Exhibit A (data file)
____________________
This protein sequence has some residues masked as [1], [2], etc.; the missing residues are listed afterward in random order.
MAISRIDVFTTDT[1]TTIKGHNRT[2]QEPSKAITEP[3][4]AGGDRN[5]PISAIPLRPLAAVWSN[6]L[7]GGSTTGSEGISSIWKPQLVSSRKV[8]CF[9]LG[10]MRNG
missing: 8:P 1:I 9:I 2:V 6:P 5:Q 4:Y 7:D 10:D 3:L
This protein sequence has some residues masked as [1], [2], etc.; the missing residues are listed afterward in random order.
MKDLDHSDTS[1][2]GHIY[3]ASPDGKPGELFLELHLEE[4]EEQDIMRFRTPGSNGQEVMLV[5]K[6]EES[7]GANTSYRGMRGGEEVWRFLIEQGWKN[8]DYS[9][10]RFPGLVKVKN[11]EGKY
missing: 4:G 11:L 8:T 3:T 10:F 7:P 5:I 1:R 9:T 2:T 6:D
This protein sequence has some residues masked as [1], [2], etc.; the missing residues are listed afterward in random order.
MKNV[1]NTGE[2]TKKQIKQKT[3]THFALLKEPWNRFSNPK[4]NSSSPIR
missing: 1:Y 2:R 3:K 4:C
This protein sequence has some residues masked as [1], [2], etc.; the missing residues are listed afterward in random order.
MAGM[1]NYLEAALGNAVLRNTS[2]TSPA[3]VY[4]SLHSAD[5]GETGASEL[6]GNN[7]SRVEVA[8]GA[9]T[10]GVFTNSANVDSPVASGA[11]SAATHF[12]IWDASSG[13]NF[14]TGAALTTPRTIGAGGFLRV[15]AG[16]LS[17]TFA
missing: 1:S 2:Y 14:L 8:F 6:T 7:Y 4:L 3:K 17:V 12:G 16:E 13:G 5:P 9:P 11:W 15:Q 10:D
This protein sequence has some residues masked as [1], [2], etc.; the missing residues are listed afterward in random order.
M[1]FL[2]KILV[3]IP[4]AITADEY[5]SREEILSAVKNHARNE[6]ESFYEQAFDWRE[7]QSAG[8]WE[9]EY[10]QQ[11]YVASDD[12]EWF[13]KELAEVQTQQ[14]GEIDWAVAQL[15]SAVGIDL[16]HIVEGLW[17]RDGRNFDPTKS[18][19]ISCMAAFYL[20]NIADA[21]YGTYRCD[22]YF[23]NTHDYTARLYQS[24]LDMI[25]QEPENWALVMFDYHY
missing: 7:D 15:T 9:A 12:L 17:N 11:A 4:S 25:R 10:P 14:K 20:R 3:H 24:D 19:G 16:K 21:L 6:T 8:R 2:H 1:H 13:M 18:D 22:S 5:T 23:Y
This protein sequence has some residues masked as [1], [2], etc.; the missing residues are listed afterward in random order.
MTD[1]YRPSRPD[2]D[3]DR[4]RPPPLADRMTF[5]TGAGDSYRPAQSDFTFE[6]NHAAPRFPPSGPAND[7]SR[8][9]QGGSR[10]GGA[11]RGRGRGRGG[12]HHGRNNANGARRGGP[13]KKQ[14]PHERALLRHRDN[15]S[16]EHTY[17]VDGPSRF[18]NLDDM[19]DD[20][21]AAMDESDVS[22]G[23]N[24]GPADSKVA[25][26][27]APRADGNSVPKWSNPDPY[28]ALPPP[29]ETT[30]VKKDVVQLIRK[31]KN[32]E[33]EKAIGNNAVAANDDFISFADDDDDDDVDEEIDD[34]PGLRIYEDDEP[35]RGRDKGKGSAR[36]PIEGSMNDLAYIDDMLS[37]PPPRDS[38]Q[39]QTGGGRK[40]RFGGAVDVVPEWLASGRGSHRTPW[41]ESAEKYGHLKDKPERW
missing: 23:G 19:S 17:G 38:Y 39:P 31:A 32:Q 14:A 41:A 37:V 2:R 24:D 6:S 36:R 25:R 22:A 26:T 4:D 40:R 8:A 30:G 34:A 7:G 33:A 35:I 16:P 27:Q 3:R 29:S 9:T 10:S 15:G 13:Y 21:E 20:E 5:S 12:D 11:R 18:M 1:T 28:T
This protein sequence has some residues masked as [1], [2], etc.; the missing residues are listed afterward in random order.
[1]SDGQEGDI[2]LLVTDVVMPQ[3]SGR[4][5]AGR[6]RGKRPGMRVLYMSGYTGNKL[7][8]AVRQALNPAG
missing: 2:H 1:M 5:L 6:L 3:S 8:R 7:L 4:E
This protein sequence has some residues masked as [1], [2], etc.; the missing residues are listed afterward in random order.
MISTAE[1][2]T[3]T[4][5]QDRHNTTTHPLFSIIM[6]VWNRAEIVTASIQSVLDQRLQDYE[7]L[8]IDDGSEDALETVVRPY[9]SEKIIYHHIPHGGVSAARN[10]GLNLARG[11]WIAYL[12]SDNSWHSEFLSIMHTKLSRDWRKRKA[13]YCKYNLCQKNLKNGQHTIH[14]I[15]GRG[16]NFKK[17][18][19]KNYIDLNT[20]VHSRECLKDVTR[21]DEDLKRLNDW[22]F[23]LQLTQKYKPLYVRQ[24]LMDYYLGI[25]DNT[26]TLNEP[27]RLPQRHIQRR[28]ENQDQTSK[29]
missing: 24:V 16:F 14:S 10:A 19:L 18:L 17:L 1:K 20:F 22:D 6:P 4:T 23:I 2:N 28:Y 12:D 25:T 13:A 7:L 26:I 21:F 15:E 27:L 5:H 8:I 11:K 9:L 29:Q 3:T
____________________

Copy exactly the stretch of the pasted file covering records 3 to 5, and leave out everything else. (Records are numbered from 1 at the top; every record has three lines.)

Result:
This protein sequence has some residues masked as [1], [2], etc.; the missing residues are listed afterward in random order.
MKNV[1]NTGE[2]TKKQIKQKT[3]THFALLKEPWNRFSNPK[4]NSSSPIR
missing: 1:Y 2:R 3:K 4:C
This protein sequence has some residues masked as [1], [2], etc.; the missing residues are listed afterward in random order.
MAGM[1]NYLEAALGNAVLRNTS[2]TSPA[3]VY[4]SLHSAD[5]GETGASEL[6]GNN[7]SRVEVA[8]GA[9]T[10]GVFTNSANVDSPVASGA[11]SAATHF[12]IWDASSG[13]NF[14]TGAALTTPRTIGAGGFLRV[15]AG[16]LS[17]TFA
missing: 1:S 2:Y 14:L 8:F 6:T 7:Y 4:L 3:K 17:V 12:G 16:E 13:G 5:P 9:P 11:W 15:Q 10:D
This protein sequence has some residues masked as [1], [2], etc.; the missing residues are listed afterward in random order.
M[1]FL[2]KILV[3]IP[4]AITADEY[5]SREEILSAVKNHARNE[6]ESFYEQAFDWRE[7]QSAG[8]WE[9]EY[10]QQ[11]YVASDD[12]EWF[13]KELAEVQTQQ[14]GEIDWAVAQL[15]SAVGIDL[16]HIVEGLW[17]RDGRNFDPTKS[18][19]ISCMAAFYL[20]NIADA[21]YGTYRCD[22]YF[23]NTHDYTARLYQS[24]LDMI[25]QEPENWALVMFDYHY
missing: 7:D 15:T 9:A 12:L 17:N 11:A 4:S 25:R 10:P 14:K 20:R 3:H 24:D 19:G 16:K 21:L 6:T 8:R 2:H 1:H 13:M 18:D 22:S 5:T 23:Y